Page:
Two nonhuman primate efficacy studies have convincingly demonstrated that CMV/SIV vectors can: 1) reinfect CMV+ rhesus macaques (RM), 2) during re-infection, elicit potent and persistent SIV-specific CD4+ and CD8+ T cell responses with a strong """"""""effector memory"""""""" (TEM) bias, and 3) completely protect ~50% of vaccinated RM from progressive SIV infection after limiting dose rectal challenge with the highly pathogenic SIVmac239 virus. The protection manifested in these RM is distinct from previous vaccines in its abruptness and extent, with protected RM exhibiting a viral burst in plasma of varying size upon initial infection, followed by immediate control to undetectable levels. Protection correlates with the extent of total SIV-specific CD8+ T cells generated during the vaccine phase, and is stable in the vast majority of protected RM for >12 months. These data indicate a novel pattern of protection consistent with very early control, likely taking place at the site of viral entry and/or early sites of viral replication and amplification, and involving tissue resident CD8+ TEM- Thus, CMV vectors and the """"""""TEM"""""""" vaccine concept offer a powerful new approach to HIV/AIDS vaccine development, and have the potential to be developed into a safe and effective HIV/AIDS vaccine. In this Program, we seek to: 1) increase the potency of CMV/SIV vectors so as to achieve rates of protection closer to 100% of vaccines, 2) reduce the pathogenic and shedding potential of CMV vectors, while retaining immunogenicity, so as to achieve an effective vaccine that is safe enough for use in a general human population, and 3) determine immunologic correlates or protection to guide further development of the TEM"""""""" vaccine concept. The program is composed of 3 projects, and 5 cores. Projects 1 and 2 will use novel strategies to develop replication-deficient and tropism-modified CMV vectors that will retain immunogenicity, but have reduced shedding and capacity to mediate disease. Project 3 seeks to enhance CMV/SIV vector immunogenicity with both combinatorial vaccine approaches and CMV vector modification, and will determine immunologic correlates of the novel """"""""all or none"""""""" protection associated with these vectors. These projects will be assisted by Core A (Administration), Core B (Nonhuman Primate), Core C (Pathogenesis Models), Core D (Virology and Immunology Monitoring), and Core E (Genomics).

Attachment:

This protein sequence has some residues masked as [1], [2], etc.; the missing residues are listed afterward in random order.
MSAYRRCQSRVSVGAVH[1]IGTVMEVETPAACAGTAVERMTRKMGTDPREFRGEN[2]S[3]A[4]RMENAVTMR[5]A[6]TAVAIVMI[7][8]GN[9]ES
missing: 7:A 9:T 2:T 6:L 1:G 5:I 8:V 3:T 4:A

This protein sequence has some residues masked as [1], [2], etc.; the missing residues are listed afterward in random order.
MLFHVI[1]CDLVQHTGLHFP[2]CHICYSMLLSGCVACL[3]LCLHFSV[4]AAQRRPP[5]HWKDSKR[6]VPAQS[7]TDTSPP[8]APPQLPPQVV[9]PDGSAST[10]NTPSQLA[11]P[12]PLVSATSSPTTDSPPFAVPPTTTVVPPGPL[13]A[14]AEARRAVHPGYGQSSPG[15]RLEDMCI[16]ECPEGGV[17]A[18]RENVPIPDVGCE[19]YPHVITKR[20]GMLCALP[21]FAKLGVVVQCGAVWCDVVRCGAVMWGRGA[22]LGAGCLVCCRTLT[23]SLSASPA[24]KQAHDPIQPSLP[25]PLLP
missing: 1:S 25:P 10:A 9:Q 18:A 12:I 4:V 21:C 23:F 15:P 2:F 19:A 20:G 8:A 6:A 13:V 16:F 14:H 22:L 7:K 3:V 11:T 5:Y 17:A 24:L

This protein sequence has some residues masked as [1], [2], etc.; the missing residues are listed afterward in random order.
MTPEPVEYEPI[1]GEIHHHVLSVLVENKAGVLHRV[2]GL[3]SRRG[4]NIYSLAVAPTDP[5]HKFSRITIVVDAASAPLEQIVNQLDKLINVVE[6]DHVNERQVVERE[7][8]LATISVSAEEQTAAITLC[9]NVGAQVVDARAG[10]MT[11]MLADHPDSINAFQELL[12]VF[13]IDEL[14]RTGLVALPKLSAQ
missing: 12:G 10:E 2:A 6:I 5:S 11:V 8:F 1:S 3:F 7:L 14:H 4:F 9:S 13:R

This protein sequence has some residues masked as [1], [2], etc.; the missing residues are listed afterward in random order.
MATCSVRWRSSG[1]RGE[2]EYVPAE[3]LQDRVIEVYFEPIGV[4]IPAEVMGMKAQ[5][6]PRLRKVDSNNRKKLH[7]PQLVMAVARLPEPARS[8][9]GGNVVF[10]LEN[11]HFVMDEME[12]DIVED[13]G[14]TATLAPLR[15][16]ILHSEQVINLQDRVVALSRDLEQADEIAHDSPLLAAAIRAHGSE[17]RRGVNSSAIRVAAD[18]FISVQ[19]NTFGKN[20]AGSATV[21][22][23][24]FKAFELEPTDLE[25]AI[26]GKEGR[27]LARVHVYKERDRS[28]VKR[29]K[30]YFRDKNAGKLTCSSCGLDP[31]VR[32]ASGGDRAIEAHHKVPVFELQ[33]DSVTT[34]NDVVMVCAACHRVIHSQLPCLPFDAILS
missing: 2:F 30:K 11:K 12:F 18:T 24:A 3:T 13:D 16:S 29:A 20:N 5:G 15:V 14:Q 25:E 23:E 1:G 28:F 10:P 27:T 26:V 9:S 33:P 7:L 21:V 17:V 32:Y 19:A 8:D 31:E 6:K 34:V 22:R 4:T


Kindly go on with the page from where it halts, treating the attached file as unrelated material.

Public Health Relevance

Worldwide, ~2.5 million new HIV infections occurred in 2007 (with prevalence rates in some areas of southern Africa exceeding 15%), and it is generally agreed that an effective prophylactic vaccine is the only practical means by which the HIV/AIDS epidemic can be controlled. We have demonstrated that cytomegalovirus (CMV) vectors can harness tissue resident effector memory T cells to combat the AIDS virus very early in infection, and can protect rhesus monkeys from progressive infection after mucosal challenge. The work proposed in this application will enhance the safety of CMV vectors, optimize their efficacy, and provide crucial information for the further clinical development of this novel vaccine approach.

National Institute of Health (NIH)
National Institute of Allergy and Infectious Diseases (NIAID)
Research Program Projects (P01)
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Special Emphasis Panel (ZAI1-BP-A (J1))
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Pensiero, Michael N
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Oregon Health and Science University
Schools of Medicine
United States
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